Eat a healthy diet, generally obviously, but particularly if you’re having trouble sleeping. Lay off as many processed foods as possible, include as many vegetables, brown bread, brown rice, fruits and pulses as you can. Eat smaller portions of meat preferably poultry, or oily fish like salmon, around 100 grams per meal, as these have the elusive tryptophan we need to sleep well. (It’s a bit of a myth that turkey is the holder of the key to the tryptophan treasure, it isn’t! It’s only marginally higher than chicken or any other poultry).
Don’t eat a highly calorific evening meal high in fat and sugar, don’t eat a large heavy portion and cut out the spices. However, don’t go to bed feeling hungry either, a small, healthy snack before bed is absolutely fine; feeling full will help you sleep. I recommend a piece of fruit, a small handful of nuts, particularly almonds which are rich in our new pal tryptophan, or a small pot of natural yoghurt.
I find personally that eating no later 7 pm works best for my body and brain, going to bed around 10-10: 30pm. My stomach gets the time to digest everything so it’s not trying to do it while I’m trying to sleep
There are some foods associated with sleeplessness or bizarre dreams, like cheese and chocolate for example, if you’ve experienced this then leave these out too. Any other foods you know affect your sleep obviously give those a miss.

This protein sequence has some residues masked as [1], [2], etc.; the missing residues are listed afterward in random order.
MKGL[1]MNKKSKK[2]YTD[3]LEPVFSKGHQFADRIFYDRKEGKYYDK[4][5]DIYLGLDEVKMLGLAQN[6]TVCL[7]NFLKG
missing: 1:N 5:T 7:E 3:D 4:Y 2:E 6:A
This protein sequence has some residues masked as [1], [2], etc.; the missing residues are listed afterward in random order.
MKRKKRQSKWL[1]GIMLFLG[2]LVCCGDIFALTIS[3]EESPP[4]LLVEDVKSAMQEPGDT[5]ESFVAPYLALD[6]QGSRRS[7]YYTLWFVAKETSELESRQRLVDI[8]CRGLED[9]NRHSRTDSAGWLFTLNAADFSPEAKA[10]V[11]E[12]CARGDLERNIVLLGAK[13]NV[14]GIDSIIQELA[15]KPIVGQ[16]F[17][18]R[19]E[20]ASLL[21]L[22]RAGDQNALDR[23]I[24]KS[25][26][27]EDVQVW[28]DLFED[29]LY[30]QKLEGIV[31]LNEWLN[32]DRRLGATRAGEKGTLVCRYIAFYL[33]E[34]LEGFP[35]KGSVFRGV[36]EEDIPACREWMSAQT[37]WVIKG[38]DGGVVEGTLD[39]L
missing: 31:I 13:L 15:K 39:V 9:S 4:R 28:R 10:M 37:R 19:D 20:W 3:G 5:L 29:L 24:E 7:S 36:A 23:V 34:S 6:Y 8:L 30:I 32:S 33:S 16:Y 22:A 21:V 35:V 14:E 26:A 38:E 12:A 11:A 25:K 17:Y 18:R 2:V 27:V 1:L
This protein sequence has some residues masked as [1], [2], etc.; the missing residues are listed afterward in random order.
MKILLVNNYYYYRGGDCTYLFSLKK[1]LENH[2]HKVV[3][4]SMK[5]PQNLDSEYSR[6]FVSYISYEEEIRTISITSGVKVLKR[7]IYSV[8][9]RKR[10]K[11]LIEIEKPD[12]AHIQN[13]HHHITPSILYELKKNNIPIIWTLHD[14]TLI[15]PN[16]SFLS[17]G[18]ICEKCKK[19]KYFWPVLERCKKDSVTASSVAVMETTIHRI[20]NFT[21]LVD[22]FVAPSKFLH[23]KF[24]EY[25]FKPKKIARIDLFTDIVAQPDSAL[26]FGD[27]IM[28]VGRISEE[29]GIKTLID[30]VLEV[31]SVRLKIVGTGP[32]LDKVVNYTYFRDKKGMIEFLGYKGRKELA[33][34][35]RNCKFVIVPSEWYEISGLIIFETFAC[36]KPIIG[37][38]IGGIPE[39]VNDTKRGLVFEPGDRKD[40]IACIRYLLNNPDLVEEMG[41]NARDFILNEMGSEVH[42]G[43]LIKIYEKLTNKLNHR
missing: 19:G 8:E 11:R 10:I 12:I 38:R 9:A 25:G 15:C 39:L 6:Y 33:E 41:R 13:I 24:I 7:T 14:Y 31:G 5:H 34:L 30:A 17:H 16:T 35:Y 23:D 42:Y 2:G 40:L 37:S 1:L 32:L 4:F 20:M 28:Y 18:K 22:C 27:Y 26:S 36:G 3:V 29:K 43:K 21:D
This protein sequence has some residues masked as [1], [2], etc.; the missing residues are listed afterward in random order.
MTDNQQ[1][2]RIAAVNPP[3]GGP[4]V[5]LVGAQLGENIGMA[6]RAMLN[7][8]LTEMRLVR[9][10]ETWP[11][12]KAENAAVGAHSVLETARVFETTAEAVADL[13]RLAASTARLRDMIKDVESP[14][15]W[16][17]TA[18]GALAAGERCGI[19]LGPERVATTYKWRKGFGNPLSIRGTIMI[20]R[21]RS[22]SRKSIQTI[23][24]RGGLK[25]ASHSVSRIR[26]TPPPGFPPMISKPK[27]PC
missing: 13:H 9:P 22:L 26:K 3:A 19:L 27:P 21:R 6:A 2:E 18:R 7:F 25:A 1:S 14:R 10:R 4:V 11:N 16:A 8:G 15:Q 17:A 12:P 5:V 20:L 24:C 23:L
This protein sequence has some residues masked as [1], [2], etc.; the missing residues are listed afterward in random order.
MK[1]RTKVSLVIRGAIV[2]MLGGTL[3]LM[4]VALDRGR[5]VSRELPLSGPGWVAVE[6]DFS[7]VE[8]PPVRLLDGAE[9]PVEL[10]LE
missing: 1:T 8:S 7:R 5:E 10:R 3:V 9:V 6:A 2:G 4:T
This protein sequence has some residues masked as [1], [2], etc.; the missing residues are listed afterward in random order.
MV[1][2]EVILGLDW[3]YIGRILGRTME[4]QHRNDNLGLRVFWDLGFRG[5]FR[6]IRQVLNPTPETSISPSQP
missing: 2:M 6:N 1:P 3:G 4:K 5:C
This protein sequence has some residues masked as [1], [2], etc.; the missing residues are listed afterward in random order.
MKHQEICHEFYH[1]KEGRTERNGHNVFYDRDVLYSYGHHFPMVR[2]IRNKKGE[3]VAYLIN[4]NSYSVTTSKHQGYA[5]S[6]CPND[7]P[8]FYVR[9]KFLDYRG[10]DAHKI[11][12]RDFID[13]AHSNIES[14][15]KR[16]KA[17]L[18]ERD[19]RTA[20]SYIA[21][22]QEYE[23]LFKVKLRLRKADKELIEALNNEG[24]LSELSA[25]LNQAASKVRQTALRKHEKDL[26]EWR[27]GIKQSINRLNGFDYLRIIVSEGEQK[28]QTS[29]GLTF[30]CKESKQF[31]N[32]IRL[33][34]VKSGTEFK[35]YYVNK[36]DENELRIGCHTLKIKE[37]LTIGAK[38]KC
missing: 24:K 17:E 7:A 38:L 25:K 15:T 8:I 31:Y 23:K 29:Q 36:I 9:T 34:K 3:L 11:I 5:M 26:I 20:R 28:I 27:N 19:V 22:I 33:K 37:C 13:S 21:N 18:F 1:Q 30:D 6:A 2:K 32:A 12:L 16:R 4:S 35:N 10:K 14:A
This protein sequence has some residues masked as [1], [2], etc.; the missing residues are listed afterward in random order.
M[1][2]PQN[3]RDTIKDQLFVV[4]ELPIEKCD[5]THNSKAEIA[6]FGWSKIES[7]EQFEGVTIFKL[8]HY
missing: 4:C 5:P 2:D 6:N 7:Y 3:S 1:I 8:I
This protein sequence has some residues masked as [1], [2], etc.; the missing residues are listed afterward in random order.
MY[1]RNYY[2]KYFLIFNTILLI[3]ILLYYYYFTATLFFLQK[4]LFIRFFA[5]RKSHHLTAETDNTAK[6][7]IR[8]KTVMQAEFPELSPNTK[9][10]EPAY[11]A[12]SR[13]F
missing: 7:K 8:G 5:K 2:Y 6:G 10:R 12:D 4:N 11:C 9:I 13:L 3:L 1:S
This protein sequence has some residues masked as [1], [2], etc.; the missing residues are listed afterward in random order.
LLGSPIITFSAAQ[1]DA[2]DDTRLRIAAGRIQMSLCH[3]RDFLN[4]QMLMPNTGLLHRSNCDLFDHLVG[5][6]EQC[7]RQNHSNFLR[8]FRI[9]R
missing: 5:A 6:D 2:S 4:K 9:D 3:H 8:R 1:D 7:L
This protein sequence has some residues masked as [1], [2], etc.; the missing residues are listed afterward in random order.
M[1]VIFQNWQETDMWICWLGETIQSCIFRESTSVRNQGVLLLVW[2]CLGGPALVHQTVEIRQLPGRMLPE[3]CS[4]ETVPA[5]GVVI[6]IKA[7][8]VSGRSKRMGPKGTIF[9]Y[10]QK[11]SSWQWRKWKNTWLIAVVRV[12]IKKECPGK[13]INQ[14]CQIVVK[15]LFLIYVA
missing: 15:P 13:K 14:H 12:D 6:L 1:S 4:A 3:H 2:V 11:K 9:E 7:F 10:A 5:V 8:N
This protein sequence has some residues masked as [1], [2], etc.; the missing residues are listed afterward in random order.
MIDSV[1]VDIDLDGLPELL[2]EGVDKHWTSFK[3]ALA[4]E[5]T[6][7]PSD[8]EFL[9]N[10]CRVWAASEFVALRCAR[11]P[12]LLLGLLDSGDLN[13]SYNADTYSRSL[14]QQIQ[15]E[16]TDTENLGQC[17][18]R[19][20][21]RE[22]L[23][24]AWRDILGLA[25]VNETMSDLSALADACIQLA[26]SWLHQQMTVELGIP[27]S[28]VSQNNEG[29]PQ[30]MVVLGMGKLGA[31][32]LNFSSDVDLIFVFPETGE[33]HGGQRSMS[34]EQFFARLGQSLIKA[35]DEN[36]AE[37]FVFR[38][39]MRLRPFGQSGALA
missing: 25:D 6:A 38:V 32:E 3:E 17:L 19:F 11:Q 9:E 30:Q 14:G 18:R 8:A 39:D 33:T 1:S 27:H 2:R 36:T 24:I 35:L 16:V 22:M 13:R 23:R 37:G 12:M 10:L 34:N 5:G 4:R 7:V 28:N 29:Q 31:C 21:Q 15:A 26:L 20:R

Lay off the caffeine, have your last hit at lunchtime, we don’t want to over stimulate our brain. This includes coffee, energy drinks - especially energy drinks (don’t get me started!), tea, hot chocolate and some fizzy drinks.
Sorry people but alcohol is a no-no too, in the short term you may find it sends you to sleep, but despite falling asleep more quickly, people who consume more alcohol before bed wake more frequently and experience lighter sleep during the second half of the night. If you don’t want to go without then just drink on the evenings where you don’t have to be on your ‘A’ game the next day, but while you’re retraining yourself leave it out completely.